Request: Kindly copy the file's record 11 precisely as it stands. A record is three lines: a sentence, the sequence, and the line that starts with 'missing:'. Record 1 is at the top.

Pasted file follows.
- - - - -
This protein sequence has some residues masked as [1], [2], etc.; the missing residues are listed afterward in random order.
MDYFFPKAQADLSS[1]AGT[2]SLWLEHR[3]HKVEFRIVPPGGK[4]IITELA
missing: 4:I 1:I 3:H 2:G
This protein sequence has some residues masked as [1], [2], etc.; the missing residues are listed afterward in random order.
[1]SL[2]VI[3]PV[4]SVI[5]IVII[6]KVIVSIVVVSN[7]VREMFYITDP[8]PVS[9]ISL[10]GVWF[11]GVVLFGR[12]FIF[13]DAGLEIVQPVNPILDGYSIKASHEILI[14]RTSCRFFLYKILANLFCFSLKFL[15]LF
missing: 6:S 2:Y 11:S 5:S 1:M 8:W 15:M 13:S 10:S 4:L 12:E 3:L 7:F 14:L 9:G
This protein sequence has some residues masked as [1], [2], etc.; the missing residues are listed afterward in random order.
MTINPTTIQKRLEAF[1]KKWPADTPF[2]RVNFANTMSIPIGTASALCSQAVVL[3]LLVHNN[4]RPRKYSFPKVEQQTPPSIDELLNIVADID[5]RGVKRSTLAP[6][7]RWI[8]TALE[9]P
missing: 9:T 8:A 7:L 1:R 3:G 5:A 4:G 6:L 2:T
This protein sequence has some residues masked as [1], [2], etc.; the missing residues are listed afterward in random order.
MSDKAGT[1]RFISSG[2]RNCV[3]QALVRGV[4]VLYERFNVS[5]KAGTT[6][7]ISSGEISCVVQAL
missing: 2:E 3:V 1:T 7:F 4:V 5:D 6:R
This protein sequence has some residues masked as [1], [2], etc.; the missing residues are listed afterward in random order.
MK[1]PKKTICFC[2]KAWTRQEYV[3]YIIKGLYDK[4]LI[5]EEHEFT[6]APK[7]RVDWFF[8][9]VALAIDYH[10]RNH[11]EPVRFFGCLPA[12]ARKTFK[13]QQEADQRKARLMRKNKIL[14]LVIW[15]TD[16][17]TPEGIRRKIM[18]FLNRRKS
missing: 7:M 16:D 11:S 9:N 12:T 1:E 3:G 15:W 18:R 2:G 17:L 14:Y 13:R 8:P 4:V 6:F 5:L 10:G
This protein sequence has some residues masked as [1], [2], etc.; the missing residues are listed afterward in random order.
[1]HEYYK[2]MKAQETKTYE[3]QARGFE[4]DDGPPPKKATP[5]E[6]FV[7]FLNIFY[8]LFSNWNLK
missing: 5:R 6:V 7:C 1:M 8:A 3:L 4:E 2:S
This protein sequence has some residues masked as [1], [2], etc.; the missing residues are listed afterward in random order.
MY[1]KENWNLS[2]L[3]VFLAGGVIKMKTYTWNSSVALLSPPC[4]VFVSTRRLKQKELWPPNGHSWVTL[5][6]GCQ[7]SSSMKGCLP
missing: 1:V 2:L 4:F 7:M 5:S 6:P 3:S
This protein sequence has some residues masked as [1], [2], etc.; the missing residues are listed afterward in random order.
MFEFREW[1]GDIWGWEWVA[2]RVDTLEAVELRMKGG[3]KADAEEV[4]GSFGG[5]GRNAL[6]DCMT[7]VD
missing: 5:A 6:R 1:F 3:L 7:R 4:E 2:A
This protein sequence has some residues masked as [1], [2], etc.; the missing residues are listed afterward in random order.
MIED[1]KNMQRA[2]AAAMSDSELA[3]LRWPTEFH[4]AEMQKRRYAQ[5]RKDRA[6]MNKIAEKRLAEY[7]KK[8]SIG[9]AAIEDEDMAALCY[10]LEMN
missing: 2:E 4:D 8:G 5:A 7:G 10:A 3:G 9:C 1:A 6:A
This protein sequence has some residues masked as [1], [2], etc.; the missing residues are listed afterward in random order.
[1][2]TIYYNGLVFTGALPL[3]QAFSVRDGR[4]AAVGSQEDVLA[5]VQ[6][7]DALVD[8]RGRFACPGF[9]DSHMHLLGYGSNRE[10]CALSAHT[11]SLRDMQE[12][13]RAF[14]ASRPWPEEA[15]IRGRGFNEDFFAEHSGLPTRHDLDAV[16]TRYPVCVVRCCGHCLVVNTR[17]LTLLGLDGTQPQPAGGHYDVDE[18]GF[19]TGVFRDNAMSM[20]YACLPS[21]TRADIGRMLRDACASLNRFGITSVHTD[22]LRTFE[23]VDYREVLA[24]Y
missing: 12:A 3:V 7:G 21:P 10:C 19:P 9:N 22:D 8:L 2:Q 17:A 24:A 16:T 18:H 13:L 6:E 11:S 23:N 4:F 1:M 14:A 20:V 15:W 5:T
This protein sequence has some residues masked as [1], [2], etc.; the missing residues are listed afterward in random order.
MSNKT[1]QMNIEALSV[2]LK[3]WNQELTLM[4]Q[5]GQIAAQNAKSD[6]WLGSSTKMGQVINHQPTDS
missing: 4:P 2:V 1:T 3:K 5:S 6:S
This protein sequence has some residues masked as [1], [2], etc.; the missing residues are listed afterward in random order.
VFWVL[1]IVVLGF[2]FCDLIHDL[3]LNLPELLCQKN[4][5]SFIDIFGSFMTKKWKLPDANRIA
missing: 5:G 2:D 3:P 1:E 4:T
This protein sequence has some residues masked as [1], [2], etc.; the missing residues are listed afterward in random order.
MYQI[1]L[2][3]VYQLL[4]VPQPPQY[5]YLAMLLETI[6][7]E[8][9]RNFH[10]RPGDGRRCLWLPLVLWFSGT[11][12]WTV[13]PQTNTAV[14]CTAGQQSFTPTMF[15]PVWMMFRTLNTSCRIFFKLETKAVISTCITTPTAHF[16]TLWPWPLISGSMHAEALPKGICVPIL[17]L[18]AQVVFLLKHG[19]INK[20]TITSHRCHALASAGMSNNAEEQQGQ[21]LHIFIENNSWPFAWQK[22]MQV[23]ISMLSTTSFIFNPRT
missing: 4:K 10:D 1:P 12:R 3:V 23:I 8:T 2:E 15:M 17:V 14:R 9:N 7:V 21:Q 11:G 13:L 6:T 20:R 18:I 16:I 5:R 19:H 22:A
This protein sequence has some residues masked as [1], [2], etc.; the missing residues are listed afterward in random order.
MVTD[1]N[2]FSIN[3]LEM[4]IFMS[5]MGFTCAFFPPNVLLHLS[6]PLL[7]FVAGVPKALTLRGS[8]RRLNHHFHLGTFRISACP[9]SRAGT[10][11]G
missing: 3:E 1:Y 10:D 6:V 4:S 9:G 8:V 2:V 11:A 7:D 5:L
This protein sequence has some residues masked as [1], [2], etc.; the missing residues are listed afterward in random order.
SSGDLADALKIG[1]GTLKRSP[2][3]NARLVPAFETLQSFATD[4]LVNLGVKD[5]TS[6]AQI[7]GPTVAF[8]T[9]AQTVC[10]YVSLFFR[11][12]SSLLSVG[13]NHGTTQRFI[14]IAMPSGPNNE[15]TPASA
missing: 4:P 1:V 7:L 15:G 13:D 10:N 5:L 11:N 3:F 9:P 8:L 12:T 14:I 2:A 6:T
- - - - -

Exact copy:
This protein sequence has some residues masked as [1], [2], etc.; the missing residues are listed afterward in random order.
MSNKT[1]QMNIEALSV[2]LK[3]WNQELTLM[4]Q[5]GQIAAQNAKSD[6]WLGSSTKMGQVINHQPTDS
missing: 4:P 2:V 1:T 3:K 5:S 6:S